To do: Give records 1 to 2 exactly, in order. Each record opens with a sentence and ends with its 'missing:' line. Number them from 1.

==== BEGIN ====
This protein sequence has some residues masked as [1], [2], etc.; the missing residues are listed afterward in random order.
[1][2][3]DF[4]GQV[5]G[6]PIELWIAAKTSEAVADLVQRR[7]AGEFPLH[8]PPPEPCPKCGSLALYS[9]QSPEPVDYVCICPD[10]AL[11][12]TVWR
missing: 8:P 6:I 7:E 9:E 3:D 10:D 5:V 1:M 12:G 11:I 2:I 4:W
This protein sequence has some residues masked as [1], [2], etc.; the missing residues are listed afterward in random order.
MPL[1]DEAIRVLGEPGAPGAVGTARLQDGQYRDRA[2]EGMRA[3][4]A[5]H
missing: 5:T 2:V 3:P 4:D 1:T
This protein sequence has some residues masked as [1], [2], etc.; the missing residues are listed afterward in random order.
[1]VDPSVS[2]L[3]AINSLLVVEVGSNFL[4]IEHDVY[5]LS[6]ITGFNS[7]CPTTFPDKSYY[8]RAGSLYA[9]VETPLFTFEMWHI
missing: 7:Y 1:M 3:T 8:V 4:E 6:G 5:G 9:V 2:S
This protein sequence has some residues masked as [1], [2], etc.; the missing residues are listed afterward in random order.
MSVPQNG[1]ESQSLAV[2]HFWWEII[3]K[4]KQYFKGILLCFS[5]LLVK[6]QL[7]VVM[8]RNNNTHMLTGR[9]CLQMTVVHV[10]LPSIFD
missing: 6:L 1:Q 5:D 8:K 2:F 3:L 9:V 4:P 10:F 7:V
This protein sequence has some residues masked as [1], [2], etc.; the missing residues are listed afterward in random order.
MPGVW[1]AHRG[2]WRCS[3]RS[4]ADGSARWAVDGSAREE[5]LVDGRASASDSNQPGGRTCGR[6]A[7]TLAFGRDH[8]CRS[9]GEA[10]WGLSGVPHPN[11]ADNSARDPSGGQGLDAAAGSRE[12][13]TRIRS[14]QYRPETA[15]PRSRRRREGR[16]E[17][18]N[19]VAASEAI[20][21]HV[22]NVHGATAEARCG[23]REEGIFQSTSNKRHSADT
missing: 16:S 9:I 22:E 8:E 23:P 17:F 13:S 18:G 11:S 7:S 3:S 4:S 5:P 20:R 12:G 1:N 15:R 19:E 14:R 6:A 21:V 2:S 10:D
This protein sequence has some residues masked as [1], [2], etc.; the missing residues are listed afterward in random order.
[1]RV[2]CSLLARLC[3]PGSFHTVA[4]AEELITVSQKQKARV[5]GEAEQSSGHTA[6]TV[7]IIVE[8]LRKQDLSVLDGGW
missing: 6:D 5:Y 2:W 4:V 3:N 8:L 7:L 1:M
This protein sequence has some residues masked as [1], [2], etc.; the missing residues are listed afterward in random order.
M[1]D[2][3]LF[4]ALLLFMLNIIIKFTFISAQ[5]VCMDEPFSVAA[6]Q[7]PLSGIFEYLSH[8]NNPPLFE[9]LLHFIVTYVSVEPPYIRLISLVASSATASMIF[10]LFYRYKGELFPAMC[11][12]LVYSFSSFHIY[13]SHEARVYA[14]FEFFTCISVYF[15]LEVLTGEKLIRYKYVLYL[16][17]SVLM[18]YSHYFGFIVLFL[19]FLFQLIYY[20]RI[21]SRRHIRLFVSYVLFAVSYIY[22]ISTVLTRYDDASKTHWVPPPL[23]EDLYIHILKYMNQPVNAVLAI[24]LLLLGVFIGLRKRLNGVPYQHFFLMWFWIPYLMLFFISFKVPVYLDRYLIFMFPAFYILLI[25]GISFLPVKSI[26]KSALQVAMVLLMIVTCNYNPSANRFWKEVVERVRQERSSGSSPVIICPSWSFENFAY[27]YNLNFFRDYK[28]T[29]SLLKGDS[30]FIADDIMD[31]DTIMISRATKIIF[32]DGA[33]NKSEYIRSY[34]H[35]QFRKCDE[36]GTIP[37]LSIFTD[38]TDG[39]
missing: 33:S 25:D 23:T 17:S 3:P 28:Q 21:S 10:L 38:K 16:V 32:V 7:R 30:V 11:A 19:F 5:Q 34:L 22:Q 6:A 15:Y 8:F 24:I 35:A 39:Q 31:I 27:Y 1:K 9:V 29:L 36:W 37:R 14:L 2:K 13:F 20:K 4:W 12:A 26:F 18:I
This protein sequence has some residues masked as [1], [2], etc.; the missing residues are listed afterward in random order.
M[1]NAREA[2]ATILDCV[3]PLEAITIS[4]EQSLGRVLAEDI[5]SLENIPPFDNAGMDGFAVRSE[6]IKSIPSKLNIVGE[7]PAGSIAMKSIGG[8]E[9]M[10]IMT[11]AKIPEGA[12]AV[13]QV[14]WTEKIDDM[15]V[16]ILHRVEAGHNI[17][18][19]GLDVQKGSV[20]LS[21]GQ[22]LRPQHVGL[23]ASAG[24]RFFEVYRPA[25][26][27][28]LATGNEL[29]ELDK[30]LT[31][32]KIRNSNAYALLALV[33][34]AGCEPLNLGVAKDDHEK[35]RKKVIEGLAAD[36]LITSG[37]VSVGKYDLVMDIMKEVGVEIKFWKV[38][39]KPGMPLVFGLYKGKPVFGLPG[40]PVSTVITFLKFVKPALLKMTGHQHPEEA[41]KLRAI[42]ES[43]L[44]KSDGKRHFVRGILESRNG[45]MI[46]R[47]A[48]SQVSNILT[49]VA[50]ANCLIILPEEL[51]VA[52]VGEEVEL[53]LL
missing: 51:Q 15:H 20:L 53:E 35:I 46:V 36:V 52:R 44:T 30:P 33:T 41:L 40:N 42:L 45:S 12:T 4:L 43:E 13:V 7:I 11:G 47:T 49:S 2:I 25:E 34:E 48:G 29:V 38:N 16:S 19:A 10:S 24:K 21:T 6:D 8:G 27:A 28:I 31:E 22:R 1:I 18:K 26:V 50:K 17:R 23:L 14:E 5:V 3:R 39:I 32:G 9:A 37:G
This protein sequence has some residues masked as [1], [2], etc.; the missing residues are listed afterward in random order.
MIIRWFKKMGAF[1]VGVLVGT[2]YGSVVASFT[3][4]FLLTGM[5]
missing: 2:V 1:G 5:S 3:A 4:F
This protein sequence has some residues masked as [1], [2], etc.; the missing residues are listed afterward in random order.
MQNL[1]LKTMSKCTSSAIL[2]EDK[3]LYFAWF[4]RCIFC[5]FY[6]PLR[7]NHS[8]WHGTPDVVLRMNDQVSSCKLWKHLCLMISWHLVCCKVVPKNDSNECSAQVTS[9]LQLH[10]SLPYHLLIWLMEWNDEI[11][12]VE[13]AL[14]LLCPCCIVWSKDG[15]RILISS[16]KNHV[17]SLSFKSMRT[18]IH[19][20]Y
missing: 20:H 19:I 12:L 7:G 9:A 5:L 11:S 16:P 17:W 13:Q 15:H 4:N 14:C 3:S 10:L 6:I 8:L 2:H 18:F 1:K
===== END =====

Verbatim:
This protein sequence has some residues masked as [1], [2], etc.; the missing residues are listed afterward in random order.
[1][2][3]DF[4]GQV[5]G[6]PIELWIAAKTSEAVADLVQRR[7]AGEFPLH[8]PPPEPCPKCGSLALYS[9]QSPEPVDYVCICPD[10]AL[11][12]TVWR
missing: 8:P 6:I 7:E 9:E 3:D 10:D 5:V 1:M 12:G 11:I 2:I 4:W
This protein sequence has some residues masked as [1], [2], etc.; the missing residues are listed afterward in random order.
MPL[1]DEAIRVLGEPGAPGAVGTARLQDGQYRDRA[2]EGMRA[3][4]A[5]H
missing: 5:T 2:V 3:P 4:D 1:T